He also served for a time on the Public Utility Commission of the town, and  had for their objective the advancement of civic interests. In 1891 Mr. Dowdall married Miss Anne E. Boyle of Toronto, daughter of the late Mr. and Mrs. Patrick Boyle. Two sons and two daughters were born to this union, namely, Dr. Geoffrey Francis Dowdall, a graduate of McGill University, whose early death in 1929 was a great source of grief to- the father; Edward, a barrister in Kitchener, Ont.; Miss Eileen Dowdall, B.A. of the Imperial Bank staff, Toronto, and Miss Dorothy a t home, who was associated with her father in the business. 

Of Mr. Dowdall’s immediate family only two members survive, a brother Frank at Port Dalhousle and a sister Mrs. Albert Dwyer (Teresa) of Almonte. Another sister, Mrs. William McGarry, mother of the late Bob. Thomas McGarry of Renfrew and four brothers, Richard, James, Edward ‘and John predeceased “P. C ” The funeral will be held on Saturday morning a t eight o’clock from the family home on Perth street, to St; Mary’s Roman Catholic Church, thence to St. Mary’s cemetery. Almonte Gazette 1933

Patrick C Dowdallin the 1921 Census of Canada

Name:Patrick C Dowdall
Racial or Tribal Origin:Canadian
Marital Status:Married
Birth Year:abt 1856
Birth Place:Ontario
Residence Date:1 Jun 1921
House Number:44
Residence Street or Township:Perth St
Residence City, Town or Village:Town of Almonte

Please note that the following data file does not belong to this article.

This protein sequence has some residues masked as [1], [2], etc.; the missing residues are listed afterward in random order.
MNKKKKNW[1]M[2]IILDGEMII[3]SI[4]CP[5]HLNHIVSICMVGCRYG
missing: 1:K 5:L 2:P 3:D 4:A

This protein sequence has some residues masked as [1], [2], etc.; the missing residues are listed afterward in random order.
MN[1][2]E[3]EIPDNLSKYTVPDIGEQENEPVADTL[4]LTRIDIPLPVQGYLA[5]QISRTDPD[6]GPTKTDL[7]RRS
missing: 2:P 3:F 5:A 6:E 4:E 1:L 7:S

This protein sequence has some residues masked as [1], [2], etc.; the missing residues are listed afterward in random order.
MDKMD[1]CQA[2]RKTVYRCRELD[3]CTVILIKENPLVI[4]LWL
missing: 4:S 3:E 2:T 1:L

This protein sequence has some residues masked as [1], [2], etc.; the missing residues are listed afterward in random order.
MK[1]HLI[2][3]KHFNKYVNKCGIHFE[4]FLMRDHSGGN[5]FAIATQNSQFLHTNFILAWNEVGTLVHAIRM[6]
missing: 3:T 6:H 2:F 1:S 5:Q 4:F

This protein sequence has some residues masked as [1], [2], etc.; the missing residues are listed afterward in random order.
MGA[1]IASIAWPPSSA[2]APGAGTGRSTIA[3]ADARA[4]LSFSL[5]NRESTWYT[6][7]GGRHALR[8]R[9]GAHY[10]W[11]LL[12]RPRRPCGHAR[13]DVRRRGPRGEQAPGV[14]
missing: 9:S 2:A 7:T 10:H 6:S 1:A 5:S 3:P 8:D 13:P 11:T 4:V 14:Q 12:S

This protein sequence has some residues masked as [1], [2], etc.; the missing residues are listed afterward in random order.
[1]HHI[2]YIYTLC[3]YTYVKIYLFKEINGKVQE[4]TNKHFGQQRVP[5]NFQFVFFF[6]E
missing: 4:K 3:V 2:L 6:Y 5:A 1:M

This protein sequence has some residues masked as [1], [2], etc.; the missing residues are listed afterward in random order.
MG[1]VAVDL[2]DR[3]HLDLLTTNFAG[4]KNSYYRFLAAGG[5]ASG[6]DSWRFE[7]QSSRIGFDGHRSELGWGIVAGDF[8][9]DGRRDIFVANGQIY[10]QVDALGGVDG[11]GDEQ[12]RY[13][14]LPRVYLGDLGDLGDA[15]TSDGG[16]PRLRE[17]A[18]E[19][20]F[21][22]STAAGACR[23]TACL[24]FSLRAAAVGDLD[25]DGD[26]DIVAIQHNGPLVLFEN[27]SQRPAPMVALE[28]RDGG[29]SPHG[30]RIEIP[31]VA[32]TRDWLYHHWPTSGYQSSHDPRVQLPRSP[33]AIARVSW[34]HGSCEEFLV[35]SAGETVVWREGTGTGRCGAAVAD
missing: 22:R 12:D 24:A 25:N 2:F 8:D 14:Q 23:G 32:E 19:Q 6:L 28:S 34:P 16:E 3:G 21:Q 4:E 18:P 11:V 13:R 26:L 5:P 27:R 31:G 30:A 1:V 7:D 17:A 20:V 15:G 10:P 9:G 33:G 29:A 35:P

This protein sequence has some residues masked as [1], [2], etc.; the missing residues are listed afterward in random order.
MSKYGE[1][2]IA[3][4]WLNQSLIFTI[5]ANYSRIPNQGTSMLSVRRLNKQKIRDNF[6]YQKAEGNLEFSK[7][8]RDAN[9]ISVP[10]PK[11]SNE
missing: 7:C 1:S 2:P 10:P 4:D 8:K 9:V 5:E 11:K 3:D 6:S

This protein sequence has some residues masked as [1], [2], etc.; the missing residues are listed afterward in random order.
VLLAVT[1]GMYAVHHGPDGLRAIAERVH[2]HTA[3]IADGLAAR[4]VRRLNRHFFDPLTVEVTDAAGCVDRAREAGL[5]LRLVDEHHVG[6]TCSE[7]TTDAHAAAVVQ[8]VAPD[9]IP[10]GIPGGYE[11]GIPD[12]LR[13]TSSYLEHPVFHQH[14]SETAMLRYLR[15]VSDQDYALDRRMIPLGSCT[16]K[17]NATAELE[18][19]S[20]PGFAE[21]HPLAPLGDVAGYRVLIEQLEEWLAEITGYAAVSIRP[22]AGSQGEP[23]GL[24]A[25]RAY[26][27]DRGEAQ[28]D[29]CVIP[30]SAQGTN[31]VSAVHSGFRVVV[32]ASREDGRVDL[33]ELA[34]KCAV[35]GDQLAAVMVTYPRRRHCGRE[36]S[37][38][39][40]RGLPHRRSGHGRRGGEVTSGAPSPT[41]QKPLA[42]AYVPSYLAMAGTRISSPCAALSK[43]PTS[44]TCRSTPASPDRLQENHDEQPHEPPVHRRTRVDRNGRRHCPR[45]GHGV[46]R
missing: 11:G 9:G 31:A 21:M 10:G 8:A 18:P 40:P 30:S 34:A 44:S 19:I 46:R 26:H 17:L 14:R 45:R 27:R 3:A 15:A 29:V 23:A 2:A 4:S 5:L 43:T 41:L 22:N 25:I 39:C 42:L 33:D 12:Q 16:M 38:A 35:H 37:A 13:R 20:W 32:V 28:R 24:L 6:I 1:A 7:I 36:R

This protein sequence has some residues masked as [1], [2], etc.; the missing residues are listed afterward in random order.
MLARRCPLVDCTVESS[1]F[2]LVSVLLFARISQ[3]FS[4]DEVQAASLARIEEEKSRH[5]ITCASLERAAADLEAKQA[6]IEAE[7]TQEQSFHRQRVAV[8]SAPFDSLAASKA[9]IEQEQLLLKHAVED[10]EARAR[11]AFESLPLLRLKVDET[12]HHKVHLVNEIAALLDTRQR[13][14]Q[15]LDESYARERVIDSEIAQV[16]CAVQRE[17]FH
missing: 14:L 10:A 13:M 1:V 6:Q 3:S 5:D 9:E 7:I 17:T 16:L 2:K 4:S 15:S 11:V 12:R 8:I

Residence District:Lanark
Residence Province or Territory:Ontario
Residence Country:Canada
Relation to Head of House:Head
Spouse’s Name:Anna A Dowdall
Father Birth Place:Ontario
Mother Birth Place:Ontario
Can Speak English?:Yes
Can Speak French?:No
Religion:Roman Catholic
Can Read?:Yes
Can Write?:Yes
Months at School:X8-40
Employment Type:1 E
Nature of Work:Dirsesnary B
Enumeration District:97
Sub-District:Almonte (Town)
Sub-District Number:45
Home Owned or Rented:Owned
Monthly Rental:BB
Class of House:Single House
Materials of Construction:Brick
Number of Rooms:7
Enumerator:J. Paul
District Description:Ward 3, Polling Division No. 2 – Comprising the remainder or balance of the said Third Ward
Neighbours:View others on page
Line Number:48
Family Number:45
Household MembersAgeRelationshipPatrick C Dowdall65HeadAnna A Dowdall50WifeDorothy Dowdall16Daughter

Bridge Street Near Front Bridge Old Boys Reunion 1920 W. J Dowdall- almonte.com

Related reading

Constipation Guaranteed to be Cured in

W. J. Hughes — The Rexall Drugstore on the Corner

Remedies and Drugstores 1918

The Savoy Medicinal Truffle at Pattie’s Drugstore

If Quackery Poison Gets You!! Blue Poison Ointment

Who was the “Drugstore Woman” in Asselstine’s Rexall?

I Will Take Some Opium to Go Please —The “Drug Dispensary” at the Chatterton House Hotel

What the Heck was Electric Soap? Chatterton House Hotel Registrar

Do You Know Where Mary Cook Once Worked?

Before and After in Carleton Place — Mac Williams and The Good Food Co

Dowdall’s Esso and Hank’s Tire- Jo-Anne Dowdall-Brown and Larry Clark

Dowdall’s Esso and Hank’s Tire- Jo-Anne Dowdall-Brown and Larry Clark
Larry Clark photo
Larry Clark photo
Larry Clark photo
Larry Clark photo
Larry Clark photo

I’m wondering if you have ever seen or come across some old photos of Hanks tire/dowdalls?Excellent question.. Who has memories and better yet???

Jo-Anne Dowdall-BrownIt was on Hwy 7 beside Twin Oaks. it was a Supertest. My parents Bill and Deanne owned it from 1965 to 2000. In the later years it was Dowdall’s Tire and Service.

Jo-Anne Dowdall-BrownPhil Hallahan never.. we opened in 1965…. the building at the time was owned by Supertest

Sandra SandersonJo-Anne Dowdall-Brown…wonderful memories at Dowdall’s. Remember the restaurant – even when I go into Hank’s now, I can see the two of us sitting at “our table” in the far corner having our tomato soup and buttered bread feeling so grown up.